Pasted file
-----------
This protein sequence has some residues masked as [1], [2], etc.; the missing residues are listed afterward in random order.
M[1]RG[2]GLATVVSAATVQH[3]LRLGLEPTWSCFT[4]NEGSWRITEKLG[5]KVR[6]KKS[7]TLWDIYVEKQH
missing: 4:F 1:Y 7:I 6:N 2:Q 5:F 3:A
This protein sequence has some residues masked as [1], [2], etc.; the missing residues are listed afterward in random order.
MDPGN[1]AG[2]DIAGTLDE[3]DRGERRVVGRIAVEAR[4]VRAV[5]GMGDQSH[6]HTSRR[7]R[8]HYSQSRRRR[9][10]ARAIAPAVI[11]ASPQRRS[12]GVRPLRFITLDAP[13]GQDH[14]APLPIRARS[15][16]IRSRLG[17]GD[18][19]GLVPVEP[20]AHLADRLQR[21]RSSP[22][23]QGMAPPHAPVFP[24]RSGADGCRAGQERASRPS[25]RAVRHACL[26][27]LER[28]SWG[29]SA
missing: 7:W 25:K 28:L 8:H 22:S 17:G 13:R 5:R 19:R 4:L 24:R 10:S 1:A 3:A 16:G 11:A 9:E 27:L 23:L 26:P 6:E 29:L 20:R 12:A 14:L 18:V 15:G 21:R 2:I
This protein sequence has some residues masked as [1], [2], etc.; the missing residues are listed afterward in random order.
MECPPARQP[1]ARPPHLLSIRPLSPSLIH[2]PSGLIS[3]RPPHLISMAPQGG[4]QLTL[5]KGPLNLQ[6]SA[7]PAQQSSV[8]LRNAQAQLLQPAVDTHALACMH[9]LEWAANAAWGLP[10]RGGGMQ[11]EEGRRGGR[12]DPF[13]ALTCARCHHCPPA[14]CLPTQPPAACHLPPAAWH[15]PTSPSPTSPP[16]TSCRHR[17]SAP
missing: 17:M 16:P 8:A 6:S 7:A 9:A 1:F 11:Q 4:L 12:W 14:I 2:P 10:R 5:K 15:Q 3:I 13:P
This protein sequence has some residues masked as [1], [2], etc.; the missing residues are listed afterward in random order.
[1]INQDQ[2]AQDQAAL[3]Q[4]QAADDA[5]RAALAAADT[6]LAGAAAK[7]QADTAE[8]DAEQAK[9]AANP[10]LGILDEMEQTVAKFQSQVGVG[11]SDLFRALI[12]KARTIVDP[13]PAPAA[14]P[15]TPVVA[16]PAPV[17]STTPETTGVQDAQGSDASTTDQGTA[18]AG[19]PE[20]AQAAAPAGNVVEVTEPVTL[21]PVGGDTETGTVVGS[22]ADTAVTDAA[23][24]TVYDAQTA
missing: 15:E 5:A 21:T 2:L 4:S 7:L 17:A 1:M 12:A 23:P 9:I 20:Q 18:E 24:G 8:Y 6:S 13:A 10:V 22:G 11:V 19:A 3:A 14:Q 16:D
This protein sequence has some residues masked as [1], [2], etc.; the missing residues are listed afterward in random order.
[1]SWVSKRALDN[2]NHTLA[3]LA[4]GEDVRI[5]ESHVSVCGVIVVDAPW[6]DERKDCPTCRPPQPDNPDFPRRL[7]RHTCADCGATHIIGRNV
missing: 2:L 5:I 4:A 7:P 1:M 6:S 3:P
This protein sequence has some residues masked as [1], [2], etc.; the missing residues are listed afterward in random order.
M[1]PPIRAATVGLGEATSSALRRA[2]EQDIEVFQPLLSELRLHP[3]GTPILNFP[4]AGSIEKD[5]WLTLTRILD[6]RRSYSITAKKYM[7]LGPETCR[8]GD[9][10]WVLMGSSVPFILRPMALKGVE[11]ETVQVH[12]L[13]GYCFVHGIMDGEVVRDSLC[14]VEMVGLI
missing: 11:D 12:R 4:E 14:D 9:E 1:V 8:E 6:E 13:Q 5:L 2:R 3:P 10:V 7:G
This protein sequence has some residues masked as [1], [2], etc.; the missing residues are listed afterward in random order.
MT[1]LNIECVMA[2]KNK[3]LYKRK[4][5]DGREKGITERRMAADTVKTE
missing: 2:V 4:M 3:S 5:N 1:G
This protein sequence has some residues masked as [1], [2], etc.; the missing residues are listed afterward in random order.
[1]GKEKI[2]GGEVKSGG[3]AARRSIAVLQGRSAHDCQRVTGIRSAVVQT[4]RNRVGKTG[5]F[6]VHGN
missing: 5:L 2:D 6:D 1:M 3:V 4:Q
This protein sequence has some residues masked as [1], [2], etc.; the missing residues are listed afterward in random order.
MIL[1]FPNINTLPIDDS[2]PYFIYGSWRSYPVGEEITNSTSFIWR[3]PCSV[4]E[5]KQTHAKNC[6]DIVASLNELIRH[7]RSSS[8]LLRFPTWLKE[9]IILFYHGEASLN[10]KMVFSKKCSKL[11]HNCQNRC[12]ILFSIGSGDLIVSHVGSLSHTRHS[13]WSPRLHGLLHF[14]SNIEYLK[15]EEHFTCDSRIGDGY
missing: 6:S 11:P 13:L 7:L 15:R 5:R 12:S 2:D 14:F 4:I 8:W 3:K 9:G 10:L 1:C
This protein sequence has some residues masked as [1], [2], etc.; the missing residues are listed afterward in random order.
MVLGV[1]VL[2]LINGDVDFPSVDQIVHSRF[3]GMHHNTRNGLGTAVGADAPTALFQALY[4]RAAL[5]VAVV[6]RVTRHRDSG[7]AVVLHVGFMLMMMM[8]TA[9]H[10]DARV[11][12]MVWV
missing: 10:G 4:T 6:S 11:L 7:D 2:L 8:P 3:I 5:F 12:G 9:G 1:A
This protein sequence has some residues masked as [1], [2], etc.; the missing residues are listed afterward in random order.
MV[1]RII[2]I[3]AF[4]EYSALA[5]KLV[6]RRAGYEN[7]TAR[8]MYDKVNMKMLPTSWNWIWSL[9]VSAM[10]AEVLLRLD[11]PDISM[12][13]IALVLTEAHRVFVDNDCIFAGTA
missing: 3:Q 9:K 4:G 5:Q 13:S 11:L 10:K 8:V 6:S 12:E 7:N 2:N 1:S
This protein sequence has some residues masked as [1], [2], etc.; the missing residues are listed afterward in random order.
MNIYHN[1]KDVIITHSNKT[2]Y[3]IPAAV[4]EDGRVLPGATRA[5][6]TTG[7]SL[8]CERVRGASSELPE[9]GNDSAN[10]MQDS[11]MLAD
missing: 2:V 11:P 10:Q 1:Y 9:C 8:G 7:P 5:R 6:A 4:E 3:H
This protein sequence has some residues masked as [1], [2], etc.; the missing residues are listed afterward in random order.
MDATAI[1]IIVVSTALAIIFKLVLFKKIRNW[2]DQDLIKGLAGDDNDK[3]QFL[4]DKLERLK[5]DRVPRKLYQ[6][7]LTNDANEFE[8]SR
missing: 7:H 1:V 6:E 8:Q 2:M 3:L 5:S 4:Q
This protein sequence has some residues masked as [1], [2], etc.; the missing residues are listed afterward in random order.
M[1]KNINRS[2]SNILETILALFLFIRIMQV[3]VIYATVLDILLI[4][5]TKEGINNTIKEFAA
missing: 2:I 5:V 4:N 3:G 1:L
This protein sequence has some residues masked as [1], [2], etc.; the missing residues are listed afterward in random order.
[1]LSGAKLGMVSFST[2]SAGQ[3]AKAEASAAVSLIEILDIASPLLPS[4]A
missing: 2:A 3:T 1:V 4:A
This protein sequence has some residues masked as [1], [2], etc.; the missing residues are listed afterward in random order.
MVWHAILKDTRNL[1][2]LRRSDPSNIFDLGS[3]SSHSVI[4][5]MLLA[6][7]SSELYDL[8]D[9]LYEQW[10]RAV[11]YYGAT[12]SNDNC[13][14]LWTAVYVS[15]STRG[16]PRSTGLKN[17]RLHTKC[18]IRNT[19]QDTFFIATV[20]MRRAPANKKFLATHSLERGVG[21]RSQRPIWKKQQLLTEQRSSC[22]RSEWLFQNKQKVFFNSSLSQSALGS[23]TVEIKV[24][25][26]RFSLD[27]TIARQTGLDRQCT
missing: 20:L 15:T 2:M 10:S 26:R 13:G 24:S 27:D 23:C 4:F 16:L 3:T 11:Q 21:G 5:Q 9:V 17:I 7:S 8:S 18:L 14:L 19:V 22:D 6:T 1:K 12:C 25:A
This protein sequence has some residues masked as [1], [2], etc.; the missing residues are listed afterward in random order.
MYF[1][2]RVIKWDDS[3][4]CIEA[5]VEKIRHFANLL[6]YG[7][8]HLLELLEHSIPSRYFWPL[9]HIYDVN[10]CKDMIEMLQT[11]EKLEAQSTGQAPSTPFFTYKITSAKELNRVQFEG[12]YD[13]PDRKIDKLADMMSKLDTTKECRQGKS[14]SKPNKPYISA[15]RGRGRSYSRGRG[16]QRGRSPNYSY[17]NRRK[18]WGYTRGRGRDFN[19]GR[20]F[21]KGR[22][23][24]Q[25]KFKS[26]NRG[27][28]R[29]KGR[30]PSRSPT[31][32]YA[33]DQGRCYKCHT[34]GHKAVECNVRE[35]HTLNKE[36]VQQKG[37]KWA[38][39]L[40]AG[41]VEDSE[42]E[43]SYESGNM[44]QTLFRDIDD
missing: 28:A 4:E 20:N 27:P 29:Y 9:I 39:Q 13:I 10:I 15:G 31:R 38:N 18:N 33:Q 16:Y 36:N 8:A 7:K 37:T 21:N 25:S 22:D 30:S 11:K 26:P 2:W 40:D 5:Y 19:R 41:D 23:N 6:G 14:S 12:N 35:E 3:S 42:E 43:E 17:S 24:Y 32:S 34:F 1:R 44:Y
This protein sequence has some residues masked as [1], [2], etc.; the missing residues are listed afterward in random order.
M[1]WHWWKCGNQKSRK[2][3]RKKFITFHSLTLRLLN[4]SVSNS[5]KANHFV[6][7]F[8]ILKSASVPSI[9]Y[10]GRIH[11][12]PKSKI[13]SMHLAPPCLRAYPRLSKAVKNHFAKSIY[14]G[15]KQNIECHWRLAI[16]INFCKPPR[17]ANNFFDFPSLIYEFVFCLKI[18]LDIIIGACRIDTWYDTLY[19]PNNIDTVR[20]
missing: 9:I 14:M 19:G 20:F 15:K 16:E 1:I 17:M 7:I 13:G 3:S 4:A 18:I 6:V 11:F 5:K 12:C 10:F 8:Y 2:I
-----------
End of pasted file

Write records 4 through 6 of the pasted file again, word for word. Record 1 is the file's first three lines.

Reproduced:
This protein sequence has some residues masked as [1], [2], etc.; the missing residues are listed afterward in random order.
[1]INQDQ[2]AQDQAAL[3]Q[4]QAADDA[5]RAALAAADT[6]LAGAAAK[7]QADTAE[8]DAEQAK[9]AANP[10]LGILDEMEQTVAKFQSQVGVG[11]SDLFRALI[12]KARTIVDP[13]PAPAA[14]P[15]TPVVA[16]PAPV[17]STTPETTGVQDAQGSDASTTDQGTA[18]AG[19]PE[20]AQAAAPAGNVVEVTEPVTL[21]PVGGDTETGTVVGS[22]ADTAVTDAA[23][24]TVYDAQTA
missing: 15:E 5:A 21:T 2:L 4:S 7:L 17:A 1:M 12:A 23:P 9:I 20:Q 18:E 24:G 8:Y 6:S 13:A 10:V 22:G 11:V 19:A 3:A 14:Q 16:D
This protein sequence has some residues masked as [1], [2], etc.; the missing residues are listed afterward in random order.
[1]SWVSKRALDN[2]NHTLA[3]LA[4]GEDVRI[5]ESHVSVCGVIVVDAPW[6]DERKDCPTCRPPQPDNPDFPRRL[7]RHTCADCGATHIIGRNV
missing: 2:L 5:I 4:A 7:P 1:M 6:S 3:P
This protein sequence has some residues masked as [1], [2], etc.; the missing residues are listed afterward in random order.
M[1]PPIRAATVGLGEATSSALRRA[2]EQDIEVFQPLLSELRLHP[3]GTPILNFP[4]AGSIEKD[5]WLTLTRILD[6]RRSYSITAKKYM[7]LGPETCR[8]GD[9][10]WVLMGSSVPFILRPMALKGVE[11]ETVQVH[12]L[13]GYCFVHGIMDGEVVRDSLC[14]VEMVGLI
missing: 11:D 12:R 4:E 14:D 9:E 1:V 8:E 6:E 13:Q 5:L 2:R 3:P 10:V 7:G